“Digging yourself out of the pit you’ve dug yourself is twice as hard as making your way out of one fallen into by chance.” -Unknown
Myrna paused on the corner, waiting for the pedestrian signal to change. Her contact was to pick her up on the next block for their second face to face meeting in a week. She was not looking forward to this meet. The recent attack on Ramses could have been authored by her contact or the competition. She had no way of knowing.
‘Need to be careful of him, no matter what. It feels like things are entering the end-phase,’ Myrna thought. She had few illusions regarding mercy on the part of her contact should he come to think her an obstacle. ‘Yes, I have a contract, and whoever they are, they’ll have a legal hurdle or two to prove I was in breach of contract, but I get the feeling they would do it or pay any penalty without blinking if it served their purpose. I do so wish I hadn’t been so eager to get to the core worlds that I agreed to this.’
She felt eyes on her, but feeling the gaze of appreciative onlookers was part of her existence, so Myrna didn’t think it unusual. She looked left and right before entering the crosswalk. As she stepped form the curb she felt a sudden spike of fear. There was something in the look, something off.
Myrna paused a moment and pretended a problem with her heel to cover her search for the threat. Vehicle traffic was stopped, so she didn’t think it was someone ready to run her down. None of her fellow pedestrians appeared to be paying her any undue attention.
The sharp edge of unease passed, receding into the background buzz caused by the stress she was already under. She stopped the act with her heel and hurried to cross the street before the light changed, wondering what had set her off.
The cab stand serving the train station was ahead on her left. Most of the cabs were already gone, having picked up commute-hour customers coming off the trains. To her right was her destination; the pedestrian square fronting the underground exit of the central rail station.
A large group of people bearing signs with various political slogans scrawled on them were walking slowly out of the station. Beyond the crowd, police in riot gear were just visible as the reason for the protesters’ slow retreat from the station.
Despite the protest or rally, the cafés were doing a brisk trade, and she wished for a moment to lose herself among the patrons. She sighed. Losing herself here would be impossible for a number of reasons, not least of which was her own desire to get off planet and someplace with real civilization. Instead she walked into the square and over to a café with a window for ordering on the go.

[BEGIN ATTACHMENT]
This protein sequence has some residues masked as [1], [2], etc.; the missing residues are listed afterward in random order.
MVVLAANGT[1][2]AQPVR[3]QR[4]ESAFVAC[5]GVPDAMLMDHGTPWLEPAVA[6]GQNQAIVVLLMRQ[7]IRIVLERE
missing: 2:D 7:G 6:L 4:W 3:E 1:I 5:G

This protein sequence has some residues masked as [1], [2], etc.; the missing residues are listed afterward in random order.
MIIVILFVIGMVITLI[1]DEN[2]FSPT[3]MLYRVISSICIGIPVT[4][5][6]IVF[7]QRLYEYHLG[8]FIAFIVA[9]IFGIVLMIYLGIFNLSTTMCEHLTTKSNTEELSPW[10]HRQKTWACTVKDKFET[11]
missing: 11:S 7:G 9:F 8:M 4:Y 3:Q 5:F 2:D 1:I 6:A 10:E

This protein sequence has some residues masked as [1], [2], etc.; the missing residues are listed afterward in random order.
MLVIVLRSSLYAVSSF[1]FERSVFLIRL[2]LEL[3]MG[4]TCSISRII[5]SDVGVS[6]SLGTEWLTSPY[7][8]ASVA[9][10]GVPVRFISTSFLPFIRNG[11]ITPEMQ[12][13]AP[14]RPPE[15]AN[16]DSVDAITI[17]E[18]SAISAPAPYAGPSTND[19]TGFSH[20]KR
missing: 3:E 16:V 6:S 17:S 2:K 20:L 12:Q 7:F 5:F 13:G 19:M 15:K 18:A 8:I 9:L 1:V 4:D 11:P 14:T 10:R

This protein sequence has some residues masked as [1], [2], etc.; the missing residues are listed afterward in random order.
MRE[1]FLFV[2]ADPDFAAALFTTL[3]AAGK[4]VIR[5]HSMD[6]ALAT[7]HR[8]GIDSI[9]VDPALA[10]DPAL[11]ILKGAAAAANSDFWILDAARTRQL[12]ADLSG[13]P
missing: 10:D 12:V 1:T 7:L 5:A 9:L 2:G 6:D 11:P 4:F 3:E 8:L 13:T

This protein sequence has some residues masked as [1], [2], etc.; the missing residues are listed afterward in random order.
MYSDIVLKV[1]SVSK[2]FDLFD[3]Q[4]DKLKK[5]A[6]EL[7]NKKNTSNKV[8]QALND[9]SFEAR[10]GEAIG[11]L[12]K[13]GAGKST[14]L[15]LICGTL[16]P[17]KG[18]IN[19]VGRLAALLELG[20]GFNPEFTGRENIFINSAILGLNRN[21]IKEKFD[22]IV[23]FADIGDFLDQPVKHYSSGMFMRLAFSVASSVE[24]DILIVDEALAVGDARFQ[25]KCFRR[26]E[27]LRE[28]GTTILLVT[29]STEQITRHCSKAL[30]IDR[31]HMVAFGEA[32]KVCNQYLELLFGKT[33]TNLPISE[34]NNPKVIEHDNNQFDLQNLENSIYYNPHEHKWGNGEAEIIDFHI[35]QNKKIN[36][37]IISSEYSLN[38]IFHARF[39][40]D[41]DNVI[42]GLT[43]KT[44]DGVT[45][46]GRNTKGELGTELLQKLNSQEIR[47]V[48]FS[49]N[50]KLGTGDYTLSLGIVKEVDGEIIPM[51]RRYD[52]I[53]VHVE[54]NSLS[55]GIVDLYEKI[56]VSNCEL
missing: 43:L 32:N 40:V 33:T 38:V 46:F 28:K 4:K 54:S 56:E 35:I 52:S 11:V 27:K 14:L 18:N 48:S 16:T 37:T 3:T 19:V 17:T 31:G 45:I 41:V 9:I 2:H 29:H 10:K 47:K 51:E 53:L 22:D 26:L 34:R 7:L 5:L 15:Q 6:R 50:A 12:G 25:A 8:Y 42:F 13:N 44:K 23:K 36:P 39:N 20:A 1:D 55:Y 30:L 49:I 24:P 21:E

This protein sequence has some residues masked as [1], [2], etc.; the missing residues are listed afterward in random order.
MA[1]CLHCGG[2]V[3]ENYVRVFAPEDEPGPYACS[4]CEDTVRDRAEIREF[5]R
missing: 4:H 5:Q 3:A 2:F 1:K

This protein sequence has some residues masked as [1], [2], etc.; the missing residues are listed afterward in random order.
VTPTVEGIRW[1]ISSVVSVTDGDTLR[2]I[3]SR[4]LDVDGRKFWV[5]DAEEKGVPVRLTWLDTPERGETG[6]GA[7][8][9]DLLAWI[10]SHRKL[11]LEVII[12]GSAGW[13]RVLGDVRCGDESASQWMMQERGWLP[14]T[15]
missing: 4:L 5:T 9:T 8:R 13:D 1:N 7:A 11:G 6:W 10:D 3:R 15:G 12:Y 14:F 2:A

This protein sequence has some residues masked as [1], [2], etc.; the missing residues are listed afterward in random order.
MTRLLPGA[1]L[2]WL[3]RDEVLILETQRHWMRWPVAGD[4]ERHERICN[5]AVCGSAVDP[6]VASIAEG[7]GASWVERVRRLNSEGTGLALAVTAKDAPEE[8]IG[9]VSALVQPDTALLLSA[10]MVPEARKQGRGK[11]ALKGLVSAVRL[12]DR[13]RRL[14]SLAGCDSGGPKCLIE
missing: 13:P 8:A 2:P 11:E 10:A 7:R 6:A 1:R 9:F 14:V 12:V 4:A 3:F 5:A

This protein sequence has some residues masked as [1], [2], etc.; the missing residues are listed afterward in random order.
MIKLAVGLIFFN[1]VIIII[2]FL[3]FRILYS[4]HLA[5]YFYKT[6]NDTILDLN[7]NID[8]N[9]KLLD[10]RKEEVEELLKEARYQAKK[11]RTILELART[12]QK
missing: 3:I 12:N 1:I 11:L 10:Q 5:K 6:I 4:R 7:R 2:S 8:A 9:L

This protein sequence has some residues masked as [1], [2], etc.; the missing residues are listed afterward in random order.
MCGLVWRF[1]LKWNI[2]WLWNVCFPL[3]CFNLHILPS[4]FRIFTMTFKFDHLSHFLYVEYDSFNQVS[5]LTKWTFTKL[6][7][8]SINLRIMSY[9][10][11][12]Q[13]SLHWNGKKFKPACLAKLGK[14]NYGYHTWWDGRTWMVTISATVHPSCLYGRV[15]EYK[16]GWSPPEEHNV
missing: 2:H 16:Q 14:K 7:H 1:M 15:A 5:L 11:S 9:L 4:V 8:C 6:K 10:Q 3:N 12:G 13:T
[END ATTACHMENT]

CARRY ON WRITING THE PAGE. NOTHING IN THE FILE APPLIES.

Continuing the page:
While she waited for her drink, Myrna turned to look for her the cab marked with the number she had been given. Her contact’s vehicle was still three cabs back in the row of vehicles.
A late commuter edged past the protesters and ran for the cabstand, taking the first cab. A couple paid their bill and started toward the line of yellow vehicles.
Myrna’s drink arrived. As she picked it up the next man in line bumped into her, spilling some of her coffee. She opened her mouth to give the man a piece of her mind, decided against it, and sucked hot coffee and milk from her hand instead. Her contact was waiting, and she didn’t need the attention.
The couple she’d seen earlier were headed to the next cab, laughing. She quickened her pace, taking another drink.
The couple’s cab drove off, her contact’s cab moved to the front of the line.
A man brushed past her, heading for her cab. She tried to speed up, but heels and skirt were not made for sprinting, and he reached the rear passenger door steps ahead of her.
Anger bloomed, turned to surprise as he opened the cab door and turned to face her, “Excusez-moi jeune fille, mais moins que je puisse faire est d'ouvrir la porte pour vous après ma maladresse au café.”
She stood still for a long moment, heart thumping away.
Her contact was in the cab, and didn’t look happy. For his part, the man holding the door didn’t seem to be aware of the man already in the passenger compartment. It occurred to her that the new man was there to ensure she didn’t try and run for it.
‘It can’t end like this, can it?’ the thought didn’t carry her into panic. Instead she felt cushioned, sheltered from reality, almost giddy.
Myrna slowly shook her head, suddenly floating in a cloud of well-being. the feeling carried her forward to stand beside the car, “There is some kind of mistake,” she heard herself say.
“No mistake. Go on, get in.”
She leaned down to get in, received a gentle push to her posterior, ended with her face in her contact’s lap.
“Who the hell are you?” her contact snarled at the man crowding in behind her, lap moving as he tried to do something. Myrna tried to raise her head, had it pressed down again as her legs were shoved off the car seat by something metallic pressing against the outside of her knee.
“Shut up or die,” the man entering the car behind her hissed. The car door thumped closed, “Now. Tell your driver to do his job.”
“Who the-” the question was cut off by a meaty thump that set the car to rocking slighlty.
“Tell him to drive,” the man repeated.
“Drive!” her contact ordered, voice thick, like his mouth was full.
Imagining her contact’s mouth filled with one to many eclaire, Myrna giggled into the man’s lap as the car left the curb.